Nounage and Verbiage

It seems to be a fad these days to take a word and add “–age” to the end of it to invent a new noun. I hereby dub this phenomenon “nounage.”
In most cases, there already exists a noun that describes the intended concept.

For example, I got a ride home from work one day with my buddy Mikey, who lived on the same side of town, because my car was in the shop for repairs. We called him Mikey because we had three Mikes at the office, so we called one Mike, called the second one Michael, and called the third Mikey to avoid confusion. Anyway, when Mikey was driving me home on a three-lane road, he asked: “What is the proper laneage?” The left lane was definitely preferred, but his word selection, albeit amusing, was also gauche.

I recently saw a television commercial with two young men trying to outdo each other in coming up with new –age words, such as breakfastage, dinnerage, and spillage-age. Such atrocities are enough to make a Grammar Meister want to toss one’s lunchage.

If you are tempted to coin a new word with the suffix –age, be kind and take a moment to think of another word that is already a noun. Choose your verbiage wisely.

Here are some permissible expressions you are free to use in your technical writing:
acreage         footage         mileage         seepage        steerage
baggage        frontage        outage          sewage          stoppage
blockage      fruitage          package       shortage       storage
breakage      linkage           passage        shrinkage     tankage
damage        manage          percentage  spillage         voltage
drainage      message         postage         spoilage       wreckage


5 Responses to “Nounage and Verbiage”

  1. Mikey Says:

    Hello All;

    While I enjoy that Jeanne saw it fit to include some of my humor as an example for written English I do take to task her calling me out as gauche!

    lacking social grace, sensitivity, or acuteness; awkward; crude; tactless

    Perhaps her literary skills and genius prevented her for recognizing an all to obvious use of humor. In recognizing my audience that day it seemed obvious to me that a little linguistic nonsense would interject some humor into an otherwise featureless commute. Silly? Yes. Low humor? Absolutely. Gauche? Hardly.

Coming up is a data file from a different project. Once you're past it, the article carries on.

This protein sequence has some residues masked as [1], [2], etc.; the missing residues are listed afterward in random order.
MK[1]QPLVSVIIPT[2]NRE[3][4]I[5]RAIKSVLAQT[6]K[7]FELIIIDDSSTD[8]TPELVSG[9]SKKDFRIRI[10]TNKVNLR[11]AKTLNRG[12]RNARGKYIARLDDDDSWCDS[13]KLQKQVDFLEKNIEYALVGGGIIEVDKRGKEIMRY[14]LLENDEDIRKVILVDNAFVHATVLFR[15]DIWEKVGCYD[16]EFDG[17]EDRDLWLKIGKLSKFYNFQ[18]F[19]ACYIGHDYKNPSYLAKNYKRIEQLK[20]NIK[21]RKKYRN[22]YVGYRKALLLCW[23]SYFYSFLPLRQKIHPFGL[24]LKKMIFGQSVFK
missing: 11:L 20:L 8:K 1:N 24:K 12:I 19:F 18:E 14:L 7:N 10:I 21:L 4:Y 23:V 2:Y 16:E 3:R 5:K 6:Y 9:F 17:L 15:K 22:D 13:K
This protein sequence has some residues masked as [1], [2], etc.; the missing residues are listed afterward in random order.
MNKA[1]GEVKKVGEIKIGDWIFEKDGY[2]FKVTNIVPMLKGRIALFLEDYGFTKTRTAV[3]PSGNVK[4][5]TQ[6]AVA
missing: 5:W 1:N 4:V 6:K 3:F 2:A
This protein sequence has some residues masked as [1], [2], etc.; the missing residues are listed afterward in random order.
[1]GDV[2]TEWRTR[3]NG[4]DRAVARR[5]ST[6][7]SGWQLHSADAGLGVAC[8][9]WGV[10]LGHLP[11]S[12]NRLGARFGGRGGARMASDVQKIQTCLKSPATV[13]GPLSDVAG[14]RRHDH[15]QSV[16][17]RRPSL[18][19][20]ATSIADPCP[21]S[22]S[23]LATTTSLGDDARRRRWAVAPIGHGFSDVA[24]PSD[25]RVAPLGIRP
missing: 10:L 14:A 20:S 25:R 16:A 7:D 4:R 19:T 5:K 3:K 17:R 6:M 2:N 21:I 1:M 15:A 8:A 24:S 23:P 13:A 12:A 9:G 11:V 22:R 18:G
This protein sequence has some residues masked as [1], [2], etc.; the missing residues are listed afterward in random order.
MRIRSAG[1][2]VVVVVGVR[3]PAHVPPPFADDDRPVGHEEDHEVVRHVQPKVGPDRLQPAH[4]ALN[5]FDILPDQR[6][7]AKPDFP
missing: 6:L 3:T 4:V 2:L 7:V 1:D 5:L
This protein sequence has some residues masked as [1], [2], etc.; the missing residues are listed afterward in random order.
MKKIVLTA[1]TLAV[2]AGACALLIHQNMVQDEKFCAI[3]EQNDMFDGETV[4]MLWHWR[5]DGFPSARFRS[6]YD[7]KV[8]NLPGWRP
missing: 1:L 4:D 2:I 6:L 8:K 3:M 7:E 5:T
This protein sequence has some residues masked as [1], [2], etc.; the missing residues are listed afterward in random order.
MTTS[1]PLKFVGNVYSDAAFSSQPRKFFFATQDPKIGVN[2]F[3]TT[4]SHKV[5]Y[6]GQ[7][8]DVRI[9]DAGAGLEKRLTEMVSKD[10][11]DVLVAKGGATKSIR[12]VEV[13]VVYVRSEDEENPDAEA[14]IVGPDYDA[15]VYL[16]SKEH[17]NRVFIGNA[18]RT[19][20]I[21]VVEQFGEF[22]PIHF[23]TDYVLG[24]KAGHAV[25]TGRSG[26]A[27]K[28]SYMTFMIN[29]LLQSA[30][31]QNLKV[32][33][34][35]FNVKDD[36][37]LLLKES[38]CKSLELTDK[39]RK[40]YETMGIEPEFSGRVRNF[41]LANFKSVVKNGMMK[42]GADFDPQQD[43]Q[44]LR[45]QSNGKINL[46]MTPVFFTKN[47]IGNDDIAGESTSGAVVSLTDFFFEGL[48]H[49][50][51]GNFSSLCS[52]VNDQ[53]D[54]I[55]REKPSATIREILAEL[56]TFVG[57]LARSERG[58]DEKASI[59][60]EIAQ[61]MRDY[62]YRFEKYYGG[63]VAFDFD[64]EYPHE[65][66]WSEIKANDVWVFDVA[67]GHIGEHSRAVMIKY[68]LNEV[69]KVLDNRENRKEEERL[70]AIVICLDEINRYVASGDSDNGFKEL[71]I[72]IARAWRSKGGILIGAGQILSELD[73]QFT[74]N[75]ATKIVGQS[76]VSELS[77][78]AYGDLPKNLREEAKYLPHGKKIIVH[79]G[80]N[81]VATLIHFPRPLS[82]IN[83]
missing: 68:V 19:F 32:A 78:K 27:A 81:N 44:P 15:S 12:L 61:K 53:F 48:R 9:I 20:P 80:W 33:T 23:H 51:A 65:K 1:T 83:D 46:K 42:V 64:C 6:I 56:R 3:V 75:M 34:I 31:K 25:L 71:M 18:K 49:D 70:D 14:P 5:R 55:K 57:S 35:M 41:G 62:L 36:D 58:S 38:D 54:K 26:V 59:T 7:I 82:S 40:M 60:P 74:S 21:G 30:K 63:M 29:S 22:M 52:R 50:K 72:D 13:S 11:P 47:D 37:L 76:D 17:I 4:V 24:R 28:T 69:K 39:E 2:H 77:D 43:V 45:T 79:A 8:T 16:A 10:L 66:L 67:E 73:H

• petrocomputing Says:

      Dear Mikey:
      Actually, I was also using humor, as “Gauche” in French means “left,” which was the proper lane (not laneage) at the time. This is probably even more of an insult to a right-winger like you, wink, wink. Thanks for the ride, BTW. No commute with me is “featureless!”
      Love, Jeanne

  2. Hieronymus Illinensis Says:

    It was dubbed “nounage” in the Urban Dictionary back in 2003, which is about when I first encountered it (practiced by two individuals in very different social circles but both belonging to the 1967 birth cohort).

    On the other hand, my father was over 30 years ahead of his time when he reasoned that that with which one garbs oneself should logically be called garbage.

    • petrocomputing Says:

      Love your dad’s saying about garb and garbage – he must have been a real character — and apparently the apple didn’t fall far from the tree!
      Thanks for sharing.
      – Jeanne

  3. Hubert Littau Says:

    Correct word choices are where you find them.Pauly Shore made bank on it. Languages do evolve over time and while I don’t see “-age” as being high on the list of natural selection it never the less has given some of us some tools for creative expression targeted at those do not feel annoyed or even damaged by a little grammatical subversion.

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